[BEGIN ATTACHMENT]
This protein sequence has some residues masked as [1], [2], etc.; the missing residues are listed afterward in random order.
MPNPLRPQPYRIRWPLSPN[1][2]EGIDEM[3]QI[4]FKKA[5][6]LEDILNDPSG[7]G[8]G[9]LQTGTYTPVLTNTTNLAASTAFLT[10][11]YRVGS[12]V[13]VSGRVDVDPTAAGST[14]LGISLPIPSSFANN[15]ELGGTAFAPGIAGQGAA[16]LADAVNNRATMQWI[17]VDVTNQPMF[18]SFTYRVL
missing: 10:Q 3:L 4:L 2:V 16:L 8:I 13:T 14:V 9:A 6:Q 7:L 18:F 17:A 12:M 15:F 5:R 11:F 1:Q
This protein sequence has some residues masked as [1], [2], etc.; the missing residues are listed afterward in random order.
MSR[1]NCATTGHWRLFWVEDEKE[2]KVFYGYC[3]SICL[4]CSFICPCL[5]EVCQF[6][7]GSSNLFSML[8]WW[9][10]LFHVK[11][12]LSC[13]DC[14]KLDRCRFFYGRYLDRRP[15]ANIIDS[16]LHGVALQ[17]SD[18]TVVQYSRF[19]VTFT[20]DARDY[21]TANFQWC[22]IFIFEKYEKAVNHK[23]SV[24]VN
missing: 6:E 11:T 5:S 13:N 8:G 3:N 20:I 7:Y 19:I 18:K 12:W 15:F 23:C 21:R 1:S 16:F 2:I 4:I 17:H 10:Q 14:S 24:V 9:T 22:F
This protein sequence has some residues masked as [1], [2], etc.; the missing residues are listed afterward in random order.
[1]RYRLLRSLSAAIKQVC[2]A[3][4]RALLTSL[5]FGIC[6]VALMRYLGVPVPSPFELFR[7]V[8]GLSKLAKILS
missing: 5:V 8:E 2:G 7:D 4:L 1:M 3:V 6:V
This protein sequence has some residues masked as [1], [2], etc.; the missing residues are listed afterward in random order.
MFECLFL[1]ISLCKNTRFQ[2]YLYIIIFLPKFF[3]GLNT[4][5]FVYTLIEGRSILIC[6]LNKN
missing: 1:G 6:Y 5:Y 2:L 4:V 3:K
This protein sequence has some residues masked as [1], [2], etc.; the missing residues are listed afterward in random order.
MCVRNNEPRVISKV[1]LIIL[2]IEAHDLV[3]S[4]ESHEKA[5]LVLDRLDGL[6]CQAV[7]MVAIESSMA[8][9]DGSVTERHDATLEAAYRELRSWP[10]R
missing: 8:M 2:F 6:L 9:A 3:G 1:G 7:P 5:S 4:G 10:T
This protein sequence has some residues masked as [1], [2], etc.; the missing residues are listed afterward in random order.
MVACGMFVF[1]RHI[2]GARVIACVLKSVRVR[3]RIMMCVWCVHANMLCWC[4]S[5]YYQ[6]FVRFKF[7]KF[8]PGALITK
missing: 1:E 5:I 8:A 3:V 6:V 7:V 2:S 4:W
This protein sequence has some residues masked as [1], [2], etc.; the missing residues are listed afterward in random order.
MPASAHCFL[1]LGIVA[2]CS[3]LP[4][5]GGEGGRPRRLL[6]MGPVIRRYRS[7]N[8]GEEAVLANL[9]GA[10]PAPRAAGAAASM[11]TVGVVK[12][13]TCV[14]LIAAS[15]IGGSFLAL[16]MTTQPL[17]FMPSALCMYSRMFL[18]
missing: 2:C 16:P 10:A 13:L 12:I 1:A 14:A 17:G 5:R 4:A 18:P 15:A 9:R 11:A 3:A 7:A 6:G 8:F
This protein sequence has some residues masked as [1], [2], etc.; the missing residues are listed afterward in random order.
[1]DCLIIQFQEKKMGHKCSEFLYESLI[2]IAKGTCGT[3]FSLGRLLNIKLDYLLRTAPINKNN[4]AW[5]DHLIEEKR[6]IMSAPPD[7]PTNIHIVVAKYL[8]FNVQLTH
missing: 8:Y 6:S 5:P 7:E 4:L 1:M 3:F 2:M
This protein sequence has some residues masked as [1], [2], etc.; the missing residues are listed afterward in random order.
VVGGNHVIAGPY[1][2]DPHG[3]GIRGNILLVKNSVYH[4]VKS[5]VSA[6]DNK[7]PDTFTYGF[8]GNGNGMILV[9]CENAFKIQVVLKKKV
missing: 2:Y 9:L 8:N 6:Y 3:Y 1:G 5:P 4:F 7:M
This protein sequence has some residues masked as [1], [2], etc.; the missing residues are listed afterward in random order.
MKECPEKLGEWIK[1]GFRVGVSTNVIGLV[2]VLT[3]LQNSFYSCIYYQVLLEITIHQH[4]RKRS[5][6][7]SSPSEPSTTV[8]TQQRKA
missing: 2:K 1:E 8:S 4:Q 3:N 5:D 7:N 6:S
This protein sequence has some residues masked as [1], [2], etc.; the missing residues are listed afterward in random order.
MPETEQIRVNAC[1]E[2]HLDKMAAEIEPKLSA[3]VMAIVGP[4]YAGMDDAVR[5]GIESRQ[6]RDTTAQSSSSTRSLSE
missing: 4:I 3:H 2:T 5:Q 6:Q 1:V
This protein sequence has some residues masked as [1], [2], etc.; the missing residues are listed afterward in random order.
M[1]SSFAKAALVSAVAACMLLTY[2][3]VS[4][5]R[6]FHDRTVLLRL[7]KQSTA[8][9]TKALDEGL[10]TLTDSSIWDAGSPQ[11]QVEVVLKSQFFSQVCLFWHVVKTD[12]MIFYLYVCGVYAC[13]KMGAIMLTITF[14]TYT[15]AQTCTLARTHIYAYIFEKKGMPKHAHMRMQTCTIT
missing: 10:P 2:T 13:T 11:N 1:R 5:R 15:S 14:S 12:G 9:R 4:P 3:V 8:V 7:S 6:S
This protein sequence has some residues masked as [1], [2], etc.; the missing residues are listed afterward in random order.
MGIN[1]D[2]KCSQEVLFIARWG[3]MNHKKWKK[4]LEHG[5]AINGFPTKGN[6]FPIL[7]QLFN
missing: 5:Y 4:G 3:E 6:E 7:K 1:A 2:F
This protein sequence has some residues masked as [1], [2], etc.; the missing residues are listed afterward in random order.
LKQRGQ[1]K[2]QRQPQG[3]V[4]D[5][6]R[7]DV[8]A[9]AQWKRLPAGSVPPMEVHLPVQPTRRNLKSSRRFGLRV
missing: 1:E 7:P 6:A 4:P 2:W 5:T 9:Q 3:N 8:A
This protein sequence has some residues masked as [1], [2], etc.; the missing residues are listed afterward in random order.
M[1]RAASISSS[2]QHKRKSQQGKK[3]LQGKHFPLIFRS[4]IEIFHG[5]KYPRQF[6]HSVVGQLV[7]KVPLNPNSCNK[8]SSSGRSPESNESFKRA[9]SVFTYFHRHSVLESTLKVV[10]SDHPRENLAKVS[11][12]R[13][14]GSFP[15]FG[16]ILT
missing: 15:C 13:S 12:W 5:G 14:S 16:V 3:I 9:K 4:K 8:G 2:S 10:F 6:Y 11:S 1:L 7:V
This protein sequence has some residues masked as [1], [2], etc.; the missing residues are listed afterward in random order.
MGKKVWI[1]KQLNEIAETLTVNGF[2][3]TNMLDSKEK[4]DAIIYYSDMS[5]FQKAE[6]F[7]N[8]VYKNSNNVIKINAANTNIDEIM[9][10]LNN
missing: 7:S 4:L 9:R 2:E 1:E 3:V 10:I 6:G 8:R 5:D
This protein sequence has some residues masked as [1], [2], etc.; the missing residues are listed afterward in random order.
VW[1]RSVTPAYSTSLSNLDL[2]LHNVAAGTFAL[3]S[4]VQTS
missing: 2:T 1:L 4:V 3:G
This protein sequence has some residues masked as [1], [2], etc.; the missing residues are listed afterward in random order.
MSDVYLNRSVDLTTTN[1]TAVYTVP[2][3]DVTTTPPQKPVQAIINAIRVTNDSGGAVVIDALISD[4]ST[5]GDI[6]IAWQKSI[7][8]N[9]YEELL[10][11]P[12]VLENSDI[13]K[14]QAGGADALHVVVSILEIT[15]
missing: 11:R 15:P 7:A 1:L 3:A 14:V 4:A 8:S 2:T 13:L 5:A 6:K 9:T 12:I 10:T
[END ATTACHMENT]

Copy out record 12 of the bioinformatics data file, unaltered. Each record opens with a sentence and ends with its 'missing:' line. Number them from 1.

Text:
This protein sequence has some residues masked as [1], [2], etc.; the missing residues are listed afterward in random order.
M[1]SSFAKAALVSAVAACMLLTY[2][3]VS[4][5]R[6]FHDRTVLLRL[7]KQSTA[8][9]TKALDEGL[10]TLTDSSIWDAGSPQ[11]QVEVVLKSQFFSQVCLFWHVVKTD[12]MIFYLYVCGVYAC[13]KMGAIMLTITF[14]TYT[15]AQTCTLARTHIYAYIFEKKGMPKHAHMRMQTCTIT
missing: 10:P 2:T 13:T 11:N 1:R 5:R 15:S 14:S 12:G 9:R 4:P 3:V 8:V 7:S 6:S